U.S. Release Date:
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Gérard Jugnot, François Berléand, Jean-Baptiste Maunier, Jacques Perrin, Kad Merad, Marie Bunel, Philippe Du Janerand, Jean-Paul Bonnaire, Maxence Perrin, Grégory Gatignol
Christophe Barratier, Philippe Lopes-Curval
Dominque Gentil, Carol Varini
English subtitled French
The Chorus is one of those feel-good stories that Miramax Films has become expert in importing. This one is the French equivalent of Mr. Holland's Opus - the inspiring story of how a teacher comes to change the lives of his headstrong students. A popular theme not always done with music (think Dead Poets Society, Dangerous Minds, and The Emperor's Club, to name a few recent examples), this kind of movie often treads a dangerous line between effective drama and overblown melodrama. Fortunately for viewers of The Chorus, it mostly hits the right notes. Either that, or the fact that it's in French dulls the manipulation.
If you have seen any movie remotely like this one, you already know the story. There are no surprises, and few variations. Nevertheless, the acting is top-notch and the director (first-timer Christophe Barratier) succeeds in getting us to care about the characters and their circumstances - a key for a formulaic story like The Chorus to work. I liken this sort of movie to a romantic comedy. The plot is set in stone from the beginning, but, even though we know the starting point, ending point, and most of the milestones along the way, is the journey enjoyable? For The Chorus, I would argue that the answer is "yes."
The tale is told in flashback for no apparent reason other than to vary the storytelling approach. The present-day bookends neither enhance nor detract from the narrative thrust. The majority of the movie transpires in 1949 at the Fond de l’Étang boarding school - a place where "difficult" boys are sent to become men. Into this undesirable situation comes Clement Mathieu (Gérard Jugnot), an unassuming man who has been hired to become the school's new supervisor. He is immediately caught between the proverbial rock and hard spot. The kids are rowdy and undisciplined and the headmaster, M. Rachin (François Berléand), rules with a brutal, iron fist. Poor Clement is immediately on the bad sides of both the boys and his ruthless boss. Gradually, however, he begins to win the kids' trust - primarily by not reporting them to the headmaster when they commit an infraction, but designing his own (less severe) punishment. Eventually, believing music to be an excellent outlet for their energies, he organizes a chorus, and takes special interest in two of his students. One is Pierre Morhange (Jean-Baptiste Maunier), a troublemaker with the voice of an angel. Another is tiny Pepinot (Maxence Perrin), an orphan who desperately wants to belong.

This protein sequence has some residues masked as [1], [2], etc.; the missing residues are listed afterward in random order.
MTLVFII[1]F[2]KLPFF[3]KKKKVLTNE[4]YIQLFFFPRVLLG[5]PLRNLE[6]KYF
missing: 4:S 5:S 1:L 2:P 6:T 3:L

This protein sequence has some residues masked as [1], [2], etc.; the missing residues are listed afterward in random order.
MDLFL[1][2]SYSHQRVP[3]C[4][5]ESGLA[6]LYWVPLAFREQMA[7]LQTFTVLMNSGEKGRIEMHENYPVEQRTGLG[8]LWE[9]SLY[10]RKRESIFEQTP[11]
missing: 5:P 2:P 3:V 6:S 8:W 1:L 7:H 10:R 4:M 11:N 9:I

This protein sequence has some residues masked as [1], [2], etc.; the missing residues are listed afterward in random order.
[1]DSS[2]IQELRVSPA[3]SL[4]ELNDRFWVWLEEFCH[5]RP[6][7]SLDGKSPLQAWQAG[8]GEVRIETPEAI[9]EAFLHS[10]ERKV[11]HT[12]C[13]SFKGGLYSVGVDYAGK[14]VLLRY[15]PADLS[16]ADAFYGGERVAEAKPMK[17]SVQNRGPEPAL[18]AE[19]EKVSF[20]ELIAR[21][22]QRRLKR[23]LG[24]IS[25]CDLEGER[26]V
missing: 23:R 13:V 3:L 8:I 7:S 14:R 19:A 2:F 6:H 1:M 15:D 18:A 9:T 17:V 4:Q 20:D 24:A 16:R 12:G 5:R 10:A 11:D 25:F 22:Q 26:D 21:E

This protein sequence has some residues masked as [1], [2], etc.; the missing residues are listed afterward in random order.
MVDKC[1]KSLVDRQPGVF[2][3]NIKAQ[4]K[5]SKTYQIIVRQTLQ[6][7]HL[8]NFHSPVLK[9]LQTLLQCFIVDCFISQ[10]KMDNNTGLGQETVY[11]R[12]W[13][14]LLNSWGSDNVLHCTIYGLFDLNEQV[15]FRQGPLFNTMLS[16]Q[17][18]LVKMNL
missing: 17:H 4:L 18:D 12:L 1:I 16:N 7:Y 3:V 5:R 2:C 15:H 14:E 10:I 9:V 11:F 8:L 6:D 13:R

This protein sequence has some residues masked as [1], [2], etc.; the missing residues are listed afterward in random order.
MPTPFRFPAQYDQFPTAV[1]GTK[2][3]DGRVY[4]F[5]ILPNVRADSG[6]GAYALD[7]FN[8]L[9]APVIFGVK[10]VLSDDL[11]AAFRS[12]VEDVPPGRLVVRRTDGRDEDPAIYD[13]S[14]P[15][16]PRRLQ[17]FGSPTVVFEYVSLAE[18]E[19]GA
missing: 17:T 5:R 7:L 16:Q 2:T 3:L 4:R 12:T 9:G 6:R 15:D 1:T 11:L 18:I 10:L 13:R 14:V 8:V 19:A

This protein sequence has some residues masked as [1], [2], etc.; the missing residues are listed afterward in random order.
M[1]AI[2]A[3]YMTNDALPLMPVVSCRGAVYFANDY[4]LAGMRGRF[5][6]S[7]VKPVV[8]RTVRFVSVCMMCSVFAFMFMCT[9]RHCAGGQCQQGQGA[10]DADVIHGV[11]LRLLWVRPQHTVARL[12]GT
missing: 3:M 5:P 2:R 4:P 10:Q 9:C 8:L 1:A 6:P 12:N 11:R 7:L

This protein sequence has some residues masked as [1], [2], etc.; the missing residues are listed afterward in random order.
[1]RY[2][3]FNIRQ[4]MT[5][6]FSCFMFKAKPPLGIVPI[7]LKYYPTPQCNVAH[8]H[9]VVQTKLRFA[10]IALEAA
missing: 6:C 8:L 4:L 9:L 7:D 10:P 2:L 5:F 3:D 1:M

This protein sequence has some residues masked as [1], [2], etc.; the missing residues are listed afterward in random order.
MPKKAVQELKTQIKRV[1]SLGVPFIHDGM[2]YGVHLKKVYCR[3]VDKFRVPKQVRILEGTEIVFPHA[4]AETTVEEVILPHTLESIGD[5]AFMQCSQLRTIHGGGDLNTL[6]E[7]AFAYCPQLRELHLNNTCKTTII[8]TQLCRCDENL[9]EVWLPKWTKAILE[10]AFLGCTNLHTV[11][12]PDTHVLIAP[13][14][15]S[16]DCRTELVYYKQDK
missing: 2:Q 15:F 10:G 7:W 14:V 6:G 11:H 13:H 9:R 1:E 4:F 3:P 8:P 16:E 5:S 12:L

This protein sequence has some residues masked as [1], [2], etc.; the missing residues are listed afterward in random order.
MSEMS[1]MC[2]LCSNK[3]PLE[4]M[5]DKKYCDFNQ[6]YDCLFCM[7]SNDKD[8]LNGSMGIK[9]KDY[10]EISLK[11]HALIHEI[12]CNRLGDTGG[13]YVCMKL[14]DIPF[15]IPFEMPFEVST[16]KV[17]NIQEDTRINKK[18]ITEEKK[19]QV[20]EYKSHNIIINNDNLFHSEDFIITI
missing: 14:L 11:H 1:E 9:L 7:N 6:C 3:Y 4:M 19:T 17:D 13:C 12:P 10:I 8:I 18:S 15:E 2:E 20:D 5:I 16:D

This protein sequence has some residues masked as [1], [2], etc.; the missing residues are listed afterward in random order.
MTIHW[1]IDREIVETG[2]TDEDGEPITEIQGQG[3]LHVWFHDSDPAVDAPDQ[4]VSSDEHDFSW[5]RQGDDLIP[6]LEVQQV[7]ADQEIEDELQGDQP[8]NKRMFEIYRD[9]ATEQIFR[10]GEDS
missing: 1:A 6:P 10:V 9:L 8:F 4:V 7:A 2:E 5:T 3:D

Yes, it's pretty easy to see Robin Williams in this role. The Chorus is heartfelt, but not to the degree that it becomes cloying. For a film like this, that's a difficult line to walk. Most movies of this sort ratchet up the melodrama to the point where it becomes difficult to swallow the saccharine being forced down the viewer's throat. Skillful directors - and Barratier is clearly one - find a way to get us to feel for the characters and believe in their situations without choking us. We recognize that Pierre and Pepinot's stories will have closure. (In both cases, we have a sense of what that closure is, since they are featured as old men in the bookends.) We know that the students will eventually revere Clement, and give him the equivalent of Dead Poets Society's "Captain, My Captain." And we understand that the evil M. Rachin will get his comeuppance, but only after clashing with Clement. These are staples of the genre, yet knowing they will occur doesn't diminish the film's effectiveness.
The Chorus was a huge box-office success in France. Because it will receive limited distribution in the United States, its financial gross will be less than astounding, but this is the kind of film that will be seen, if for no other reason because the story is familiar and well-liked. The French occasionally like to laud the superiority of their culture to that of America's, but, at least in this case, they are guilty of copying. Fortunately, there are some subjects that touch similar emotions on either side of the Atlantic, perhaps indicating that we aren't that different after all.